Another memory from the trip, while tearing up on the train, was that I had my first conversation with a now-dear friend on that trip.  It wasn’t the start of the friendship – that came later.  But I remember still feeling “new” to the parent-community, and feeling intimidated by this woman.  Remembering those feelings from today’s vantage point – where she and I partner closely on major projects and are very close – is really disorienting.  (Actually, I am leaving work early today to go and meet with her and interview candidates for the next phase of our project.)

I have enjoyed nothing more than my girls getting older.  There is so much about the younger-years that I do not miss.  I love the way that we relate now that they’re older, I love the relationships that have evolved.  I would never go back in time.

But today, I was really sad.



June 2, 2010

Last Wednesday, work was on my nerves, and so when L~ asked me if I’d go to her track meet in the morning [mid-day], I said sure – why not?

She did great.  She ran in the 200, and came in first in her heat.  Overall times placed her 5th, town wide, which is a big accomplishment.  Especially since she says “I’m not a sprinter.”  She prefers and excels at distance running – took 1st place in our town wide cross-country meet in her 5th grade year, and was 7th in her 6th grade year, despite running with a head & chest full of snot and a low-grade fever (she hid a cough from me, afraid I wouldn’t let her run ….)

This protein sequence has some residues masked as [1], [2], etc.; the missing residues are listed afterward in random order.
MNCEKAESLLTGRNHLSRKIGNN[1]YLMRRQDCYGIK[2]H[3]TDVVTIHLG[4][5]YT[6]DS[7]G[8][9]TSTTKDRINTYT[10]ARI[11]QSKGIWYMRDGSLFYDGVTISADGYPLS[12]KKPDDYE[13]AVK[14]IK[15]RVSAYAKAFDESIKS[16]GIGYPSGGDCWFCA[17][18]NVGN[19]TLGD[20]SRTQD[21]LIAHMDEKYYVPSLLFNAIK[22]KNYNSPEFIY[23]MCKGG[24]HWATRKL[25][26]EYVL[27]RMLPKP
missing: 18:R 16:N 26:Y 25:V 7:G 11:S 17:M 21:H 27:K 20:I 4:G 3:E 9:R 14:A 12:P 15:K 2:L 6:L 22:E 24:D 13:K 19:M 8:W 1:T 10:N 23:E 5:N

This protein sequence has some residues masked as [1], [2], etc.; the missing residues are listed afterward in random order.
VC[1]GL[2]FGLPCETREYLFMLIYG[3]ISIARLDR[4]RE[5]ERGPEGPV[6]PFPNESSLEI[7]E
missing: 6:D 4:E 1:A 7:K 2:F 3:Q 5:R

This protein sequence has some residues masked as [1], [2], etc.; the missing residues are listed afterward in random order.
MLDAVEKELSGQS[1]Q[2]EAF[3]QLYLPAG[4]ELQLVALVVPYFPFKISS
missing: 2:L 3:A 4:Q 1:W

She was very proud of her 5th place ranking, and of her best pals’ 1st and 2nd place rankings.  Her attitude was amazing, and I was in awe of her lack of jealousy or disappointment.

But then later that night, she declared that she was going to start training TODAY for the cross-country meet in the fall so she could get 1st place again.  Outwardly happy with 5th – not a shred of discontent for the world to see, but yet setting goals to get that 1st place mantle back in her grubby little hands.

Writer Dude and I started to giggle a little bit at the idea of her “training” for the cross-country meet in October.  When was she going to run?  and with who?  She said WD had to help her.  He observed that his helping her train was fine and dandy, but it would have to be instead of hanging out with her friends in the afternoons.  She sulked.